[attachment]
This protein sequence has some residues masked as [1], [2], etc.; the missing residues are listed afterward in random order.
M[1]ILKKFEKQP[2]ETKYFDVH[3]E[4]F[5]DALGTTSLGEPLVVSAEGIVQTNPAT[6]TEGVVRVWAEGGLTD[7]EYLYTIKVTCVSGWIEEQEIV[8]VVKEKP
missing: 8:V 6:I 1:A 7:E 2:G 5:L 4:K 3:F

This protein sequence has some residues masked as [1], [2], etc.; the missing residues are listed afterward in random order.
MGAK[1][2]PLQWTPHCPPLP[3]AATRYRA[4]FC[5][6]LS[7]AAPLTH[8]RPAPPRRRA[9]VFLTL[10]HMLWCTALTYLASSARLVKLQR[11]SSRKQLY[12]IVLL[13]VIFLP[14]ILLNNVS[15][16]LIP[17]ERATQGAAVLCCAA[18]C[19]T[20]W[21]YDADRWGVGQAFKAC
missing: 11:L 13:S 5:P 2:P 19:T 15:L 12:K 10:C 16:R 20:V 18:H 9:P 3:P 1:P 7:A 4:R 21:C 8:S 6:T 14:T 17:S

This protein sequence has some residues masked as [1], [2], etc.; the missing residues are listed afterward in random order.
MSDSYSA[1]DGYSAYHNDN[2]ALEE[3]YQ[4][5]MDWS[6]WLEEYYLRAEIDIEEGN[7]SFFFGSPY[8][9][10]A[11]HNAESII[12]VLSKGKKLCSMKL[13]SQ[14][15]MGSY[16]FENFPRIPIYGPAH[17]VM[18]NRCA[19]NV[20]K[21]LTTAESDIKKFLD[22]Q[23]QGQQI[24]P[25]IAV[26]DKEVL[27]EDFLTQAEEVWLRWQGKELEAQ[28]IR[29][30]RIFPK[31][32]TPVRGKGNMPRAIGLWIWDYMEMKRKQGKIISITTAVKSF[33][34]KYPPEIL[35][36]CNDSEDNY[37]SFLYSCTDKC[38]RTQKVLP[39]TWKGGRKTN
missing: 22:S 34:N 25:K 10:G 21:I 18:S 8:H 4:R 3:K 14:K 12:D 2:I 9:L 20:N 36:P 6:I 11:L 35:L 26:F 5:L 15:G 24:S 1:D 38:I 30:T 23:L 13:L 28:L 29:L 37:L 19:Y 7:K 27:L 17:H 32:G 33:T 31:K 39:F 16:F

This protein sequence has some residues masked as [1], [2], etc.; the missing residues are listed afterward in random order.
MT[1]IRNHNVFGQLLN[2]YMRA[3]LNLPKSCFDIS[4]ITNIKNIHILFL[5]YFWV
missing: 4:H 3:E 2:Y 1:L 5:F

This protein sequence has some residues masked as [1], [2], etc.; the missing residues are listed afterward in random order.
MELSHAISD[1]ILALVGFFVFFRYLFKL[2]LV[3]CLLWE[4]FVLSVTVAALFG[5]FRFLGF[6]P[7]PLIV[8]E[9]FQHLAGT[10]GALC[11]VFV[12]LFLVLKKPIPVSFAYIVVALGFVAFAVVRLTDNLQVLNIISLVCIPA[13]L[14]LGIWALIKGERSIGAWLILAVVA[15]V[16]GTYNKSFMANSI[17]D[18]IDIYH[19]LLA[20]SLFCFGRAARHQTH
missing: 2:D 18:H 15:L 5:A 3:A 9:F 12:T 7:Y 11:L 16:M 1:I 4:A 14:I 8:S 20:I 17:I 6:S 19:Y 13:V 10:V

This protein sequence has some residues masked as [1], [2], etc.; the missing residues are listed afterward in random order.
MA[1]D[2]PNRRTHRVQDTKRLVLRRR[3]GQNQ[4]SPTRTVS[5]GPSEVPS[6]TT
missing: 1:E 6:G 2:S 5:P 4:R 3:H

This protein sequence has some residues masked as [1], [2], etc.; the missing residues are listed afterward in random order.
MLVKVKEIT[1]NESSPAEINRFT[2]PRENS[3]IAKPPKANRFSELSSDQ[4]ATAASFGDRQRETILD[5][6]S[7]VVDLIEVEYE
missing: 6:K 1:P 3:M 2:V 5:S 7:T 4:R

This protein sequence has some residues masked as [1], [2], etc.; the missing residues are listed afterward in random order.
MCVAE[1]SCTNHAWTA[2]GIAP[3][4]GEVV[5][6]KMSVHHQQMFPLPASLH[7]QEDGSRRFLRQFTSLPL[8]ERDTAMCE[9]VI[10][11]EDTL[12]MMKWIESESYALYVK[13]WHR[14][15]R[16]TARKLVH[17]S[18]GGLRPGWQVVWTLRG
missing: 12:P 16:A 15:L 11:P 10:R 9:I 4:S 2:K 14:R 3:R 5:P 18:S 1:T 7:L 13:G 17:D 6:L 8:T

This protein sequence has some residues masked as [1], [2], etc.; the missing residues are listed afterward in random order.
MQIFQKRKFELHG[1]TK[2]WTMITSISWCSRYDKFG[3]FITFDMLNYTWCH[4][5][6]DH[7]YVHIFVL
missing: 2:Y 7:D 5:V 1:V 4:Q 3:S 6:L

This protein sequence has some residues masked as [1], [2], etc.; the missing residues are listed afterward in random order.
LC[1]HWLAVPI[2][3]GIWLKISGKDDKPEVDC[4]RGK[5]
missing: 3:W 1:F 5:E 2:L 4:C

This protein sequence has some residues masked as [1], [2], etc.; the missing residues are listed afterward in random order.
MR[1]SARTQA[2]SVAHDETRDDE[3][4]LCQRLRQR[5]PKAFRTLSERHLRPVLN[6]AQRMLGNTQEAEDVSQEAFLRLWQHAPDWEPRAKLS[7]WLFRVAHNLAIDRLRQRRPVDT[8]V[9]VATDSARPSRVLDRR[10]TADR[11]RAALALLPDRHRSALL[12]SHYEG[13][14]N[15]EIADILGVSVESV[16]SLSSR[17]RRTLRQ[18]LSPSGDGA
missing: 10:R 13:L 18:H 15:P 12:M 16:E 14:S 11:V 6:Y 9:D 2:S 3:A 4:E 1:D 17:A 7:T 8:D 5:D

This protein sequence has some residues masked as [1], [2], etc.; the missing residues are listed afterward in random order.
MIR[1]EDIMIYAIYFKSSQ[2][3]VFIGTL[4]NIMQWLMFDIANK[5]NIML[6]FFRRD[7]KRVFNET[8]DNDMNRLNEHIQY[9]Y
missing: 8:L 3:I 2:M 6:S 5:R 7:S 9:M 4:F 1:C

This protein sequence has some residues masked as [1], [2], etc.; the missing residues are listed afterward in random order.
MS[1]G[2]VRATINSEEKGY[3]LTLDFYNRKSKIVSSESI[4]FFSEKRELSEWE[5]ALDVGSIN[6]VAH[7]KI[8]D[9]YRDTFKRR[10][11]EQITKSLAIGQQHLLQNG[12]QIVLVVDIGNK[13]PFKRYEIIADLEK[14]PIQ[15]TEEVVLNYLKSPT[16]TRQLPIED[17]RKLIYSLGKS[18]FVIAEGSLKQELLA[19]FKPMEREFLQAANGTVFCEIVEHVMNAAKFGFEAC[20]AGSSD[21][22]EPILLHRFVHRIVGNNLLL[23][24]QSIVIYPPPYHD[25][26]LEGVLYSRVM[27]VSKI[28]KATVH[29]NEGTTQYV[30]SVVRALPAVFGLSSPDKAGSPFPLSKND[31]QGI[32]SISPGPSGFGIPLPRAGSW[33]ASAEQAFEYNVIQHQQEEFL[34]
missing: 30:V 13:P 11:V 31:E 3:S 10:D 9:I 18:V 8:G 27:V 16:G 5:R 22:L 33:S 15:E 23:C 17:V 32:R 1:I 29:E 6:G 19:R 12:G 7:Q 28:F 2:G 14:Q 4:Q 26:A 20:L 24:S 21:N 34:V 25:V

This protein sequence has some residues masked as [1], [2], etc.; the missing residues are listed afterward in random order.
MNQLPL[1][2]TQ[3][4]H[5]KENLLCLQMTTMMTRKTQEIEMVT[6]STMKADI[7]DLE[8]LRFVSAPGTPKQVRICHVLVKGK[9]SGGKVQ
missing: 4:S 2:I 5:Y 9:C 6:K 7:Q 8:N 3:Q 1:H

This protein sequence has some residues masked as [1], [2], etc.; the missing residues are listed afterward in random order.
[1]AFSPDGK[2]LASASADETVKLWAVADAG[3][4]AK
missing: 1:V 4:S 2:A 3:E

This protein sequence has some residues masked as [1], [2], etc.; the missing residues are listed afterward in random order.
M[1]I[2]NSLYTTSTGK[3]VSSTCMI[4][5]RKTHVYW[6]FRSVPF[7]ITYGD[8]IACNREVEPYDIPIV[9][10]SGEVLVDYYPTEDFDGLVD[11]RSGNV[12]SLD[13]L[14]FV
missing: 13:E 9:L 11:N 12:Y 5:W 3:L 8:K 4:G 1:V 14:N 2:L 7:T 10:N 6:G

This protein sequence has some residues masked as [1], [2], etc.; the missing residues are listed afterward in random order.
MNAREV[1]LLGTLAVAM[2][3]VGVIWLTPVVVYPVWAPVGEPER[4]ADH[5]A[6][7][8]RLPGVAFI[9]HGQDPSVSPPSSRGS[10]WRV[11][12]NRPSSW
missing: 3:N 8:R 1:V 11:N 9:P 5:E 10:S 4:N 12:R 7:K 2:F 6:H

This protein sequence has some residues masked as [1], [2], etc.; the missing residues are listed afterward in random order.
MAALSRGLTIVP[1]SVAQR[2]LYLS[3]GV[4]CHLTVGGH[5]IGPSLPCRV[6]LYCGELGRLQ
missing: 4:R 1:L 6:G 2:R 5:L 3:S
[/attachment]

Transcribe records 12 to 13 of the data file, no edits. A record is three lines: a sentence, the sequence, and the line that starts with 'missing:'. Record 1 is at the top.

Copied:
This protein sequence has some residues masked as [1], [2], etc.; the missing residues are listed afterward in random order.
MIR[1]EDIMIYAIYFKSSQ[2][3]VFIGTL[4]NIMQWLMFDIANK[5]NIML[6]FFRRD[7]KRVFNET[8]DNDMNRLNEHIQY[9]Y
missing: 8:L 3:I 2:M 6:S 5:R 7:S 9:M 4:F 1:C

This protein sequence has some residues masked as [1], [2], etc.; the missing residues are listed afterward in random order.
MS[1]G[2]VRATINSEEKGY[3]LTLDFYNRKSKIVSSESI[4]FFSEKRELSEWE[5]ALDVGSIN[6]VAH[7]KI[8]D[9]YRDTFKRR[10][11]EQITKSLAIGQQHLLQNG[12]QIVLVVDIGNK[13]PFKRYEIIADLEK[14]PIQ[15]TEEVVLNYLKSPT[16]TRQLPIED[17]RKLIYSLGKS[18]FVIAEGSLKQELLA[19]FKPMEREFLQAANGTVFCEIVEHVMNAAKFGFEAC[20]AGSSD[21][22]EPILLHRFVHRIVGNNLLL[23][24]QSIVIYPPPYHD[25][26]LEGVLYSRVM[27]VSKI[28]KATVH[29]NEGTTQYV[30]SVVRALPAVFGLSSPDKAGSPFPLSKND[31]QGI[32]SISPGPSGFGIPLPRAGSW[33]ASAEQAFEYNVIQHQQEEFL[34]
missing: 30:V 13:P 11:V 31:E 3:S 10:D 9:I 18:V 8:G 27:V 16:G 5:R 22:L 33:S 15:E 23:C 17:V 32:R 1:I 29:E 6:G 19:R 12:G 7:Q 28:F 2:G 14:Q 4:Q 26:A 20:L 24:S 21:N 34:V 25:V